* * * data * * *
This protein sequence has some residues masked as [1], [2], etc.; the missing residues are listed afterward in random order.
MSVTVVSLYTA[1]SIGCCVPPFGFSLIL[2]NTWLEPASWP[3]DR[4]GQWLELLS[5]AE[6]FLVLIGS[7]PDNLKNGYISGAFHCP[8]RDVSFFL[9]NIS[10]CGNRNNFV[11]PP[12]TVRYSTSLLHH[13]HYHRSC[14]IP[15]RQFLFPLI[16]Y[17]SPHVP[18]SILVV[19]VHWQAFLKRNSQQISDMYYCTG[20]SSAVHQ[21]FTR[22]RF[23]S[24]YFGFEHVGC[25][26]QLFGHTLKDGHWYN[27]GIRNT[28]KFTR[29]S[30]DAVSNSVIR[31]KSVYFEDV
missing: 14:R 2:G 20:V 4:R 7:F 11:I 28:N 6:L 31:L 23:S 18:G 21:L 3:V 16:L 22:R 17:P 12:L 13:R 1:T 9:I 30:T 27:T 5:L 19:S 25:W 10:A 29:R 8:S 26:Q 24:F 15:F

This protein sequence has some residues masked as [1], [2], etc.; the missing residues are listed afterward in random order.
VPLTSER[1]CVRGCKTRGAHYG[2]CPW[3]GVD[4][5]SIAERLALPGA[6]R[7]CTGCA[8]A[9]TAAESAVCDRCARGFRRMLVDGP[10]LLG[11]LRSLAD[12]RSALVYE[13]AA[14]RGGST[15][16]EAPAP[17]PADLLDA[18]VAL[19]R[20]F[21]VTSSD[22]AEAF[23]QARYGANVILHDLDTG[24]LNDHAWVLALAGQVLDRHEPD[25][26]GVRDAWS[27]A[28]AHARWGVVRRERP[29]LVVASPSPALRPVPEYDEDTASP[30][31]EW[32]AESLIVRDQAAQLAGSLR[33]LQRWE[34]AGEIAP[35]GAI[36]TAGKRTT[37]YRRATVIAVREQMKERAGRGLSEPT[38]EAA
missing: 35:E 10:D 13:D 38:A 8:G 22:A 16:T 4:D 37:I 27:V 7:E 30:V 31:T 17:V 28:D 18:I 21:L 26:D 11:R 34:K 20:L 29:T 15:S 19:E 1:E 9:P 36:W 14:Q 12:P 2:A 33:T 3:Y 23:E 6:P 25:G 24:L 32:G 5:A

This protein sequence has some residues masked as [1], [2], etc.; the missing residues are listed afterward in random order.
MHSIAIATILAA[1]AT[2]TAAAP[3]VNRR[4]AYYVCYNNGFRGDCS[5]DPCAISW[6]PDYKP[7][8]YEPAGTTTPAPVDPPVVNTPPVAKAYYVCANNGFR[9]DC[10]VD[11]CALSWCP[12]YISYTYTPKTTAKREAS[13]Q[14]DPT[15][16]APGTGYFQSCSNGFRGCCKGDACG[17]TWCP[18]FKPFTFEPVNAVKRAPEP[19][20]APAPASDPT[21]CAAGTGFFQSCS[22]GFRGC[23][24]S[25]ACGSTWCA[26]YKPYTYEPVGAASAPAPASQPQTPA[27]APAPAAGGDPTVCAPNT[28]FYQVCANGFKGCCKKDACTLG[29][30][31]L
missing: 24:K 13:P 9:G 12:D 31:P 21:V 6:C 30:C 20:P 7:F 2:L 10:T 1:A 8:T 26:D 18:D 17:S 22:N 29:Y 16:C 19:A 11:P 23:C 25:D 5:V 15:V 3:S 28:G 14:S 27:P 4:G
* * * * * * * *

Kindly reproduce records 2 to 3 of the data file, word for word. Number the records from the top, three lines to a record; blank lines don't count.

This protein sequence has some residues masked as [1], [2], etc.; the missing residues are listed afterward in random order.
VPLTSER[1]CVRGCKTRGAHYG[2]CPW[3]GVD[4][5]SIAERLALPGA[6]R[7]CTGCA[8]A[9]TAAESAVCDRCARGFRRMLVDGP[10]LLG[11]LRSLAD[12]RSALVYE[13]AA[14]RGGST[15][16]EAPAP[17]PADLLDA[18]VAL[19]R[20]F[21]VTSSD[22]AEAF[23]QARYGANVILHDLDTG[24]LNDHAWVLALAGQVLDRHEPD[25][26]GVRDAWS[27]A[28]AHARWGVVRRERP[29]LVVASPSPALRPVPEYDEDTASP[30][31]EW[32]AESLIVRDQAAQLAGSLR[33]LQRWE[34]AGEIAP[35]GAI[36]TAGKRTT[37]YRRATVIAVREQMKERAGRGLSEPT[38]EAA
missing: 35:E 10:D 13:D 38:A 8:G 22:A 16:T 4:D 37:I 27:V 7:E 30:V 31:T 17:V 28:D 18:I 21:L 26:D 11:R 34:K 20:L 29:T 15:S 19:E 1:E 9:P 36:W 14:Q 12:P 2:A 33:T 3:Y 23:E 6:P 25:G 24:L 32:G 5:A

This protein sequence has some residues masked as [1], [2], etc.; the missing residues are listed afterward in random order.
MHSIAIATILAA[1]AT[2]TAAAP[3]VNRR[4]AYYVCYNNGFRGDCS[5]DPCAISW[6]PDYKP[7][8]YEPAGTTTPAPVDPPVVNTPPVAKAYYVCANNGFR[9]DC[10]VD[11]CALSWCP[12]YISYTYTPKTTAKREAS[13]Q[14]DPT[15][16]APGTGYFQSCSNGFRGCCKGDACG[17]TWCP[18]FKPFTFEPVNAVKRAPEP[19][20]APAPASDPT[21]CAAGTGFFQSCS[22]GFRGC[23][24]S[25]ACGSTWCA[26]YKPYTYEPVGAASAPAPASQPQTPA[27]APAPAAGGDPTVCAPNT[28]FYQVCANGFKGCCKKDACTLG[29][30][31]L
missing: 24:K 13:P 9:G 12:D 31:P 21:V 6:C 30:C 20:P 7:F 2:L 10:T 1:A 8:T 26:D 18:D 17:S 22:N 29:Y 16:C 19:A 11:P 23:C 25:D 5:V 15:V 3:S 28:G 14:S 27:P 4:G